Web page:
why does it matter: At stake is the future of one of the world’s most important social networks.
- And on a purely financial level, Twitter contributors have a direct interest in how much they will eventually receive. Moreover, Tesla shareholders have an indirect but similarly significant financial interest in what is happening.
The Big Picture: Musk is contractually obligated to buy Twitter at the agreed-upon price, and he can certainly do so.
- Focus a lot of attention on The $1 billion termination fee in the short-form merger agreement. Fewer people have looked at the section on “determined performance” in the long-running merger plan that basically states: “If you try to undo this, we can take you to court in Delaware, and the court will force you to buy the company at the agreed price.” .
Between the lines: This language is especially relevant in such cases, where the buyer has the ability to pay in full. (Even if he has to sell a large chunk of Tesla stock to get the cash he needs.)
- The main prefix is IBP Inc. against Tyson Foods Inc, With Don Tyson of Tyson Foods playing Elon Musk. He tried to back out of an agreed-upon acquisition of the IBP, but in 2001 a Delaware court forced Chancery to buy the company anyway.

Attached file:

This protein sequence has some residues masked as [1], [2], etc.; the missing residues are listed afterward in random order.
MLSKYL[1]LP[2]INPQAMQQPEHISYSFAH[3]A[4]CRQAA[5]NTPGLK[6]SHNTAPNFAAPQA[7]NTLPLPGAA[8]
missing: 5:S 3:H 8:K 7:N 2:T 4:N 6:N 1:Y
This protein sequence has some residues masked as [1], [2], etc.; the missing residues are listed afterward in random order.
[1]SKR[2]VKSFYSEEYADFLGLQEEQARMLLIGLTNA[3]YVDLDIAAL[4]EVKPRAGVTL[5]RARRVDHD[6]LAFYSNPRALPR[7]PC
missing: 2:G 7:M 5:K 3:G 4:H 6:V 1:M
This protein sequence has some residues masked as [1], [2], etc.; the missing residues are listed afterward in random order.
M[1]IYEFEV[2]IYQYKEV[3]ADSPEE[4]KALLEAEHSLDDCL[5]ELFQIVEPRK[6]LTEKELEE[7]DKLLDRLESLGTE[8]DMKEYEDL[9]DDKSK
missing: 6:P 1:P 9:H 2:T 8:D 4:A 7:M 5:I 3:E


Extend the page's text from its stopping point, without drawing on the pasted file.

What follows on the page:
What’s Next: Musk and Twitter, in particular, will not want a protracted court battle. Twitter may agree to a small discount to the agreed price, just to get the deal done.
- After LVMH tried to back off its purchase of Tiffany at the start of the pandemic, for example, that deal ended up with a 2.5% discount off the originally agreed price. A similar discount in this case would bring Twitter’s price down to $52.80 per share, from $54.20.
- Alternatively, Musk could pay Twitter a large fee to be relieved of its obligation to buy the company. When Apollo backed out of its purchase of Huntsman in 2008, for example, it paid a $1 billion settlement — much larger than the $325 million breakup fee in the merger agreement.
Bottom line: “The separation fee is not an option to give up,” says Mitu Gulati, professor of law at the University of Virginia. “Specific performance promises are very doable. Especially in Delaware.”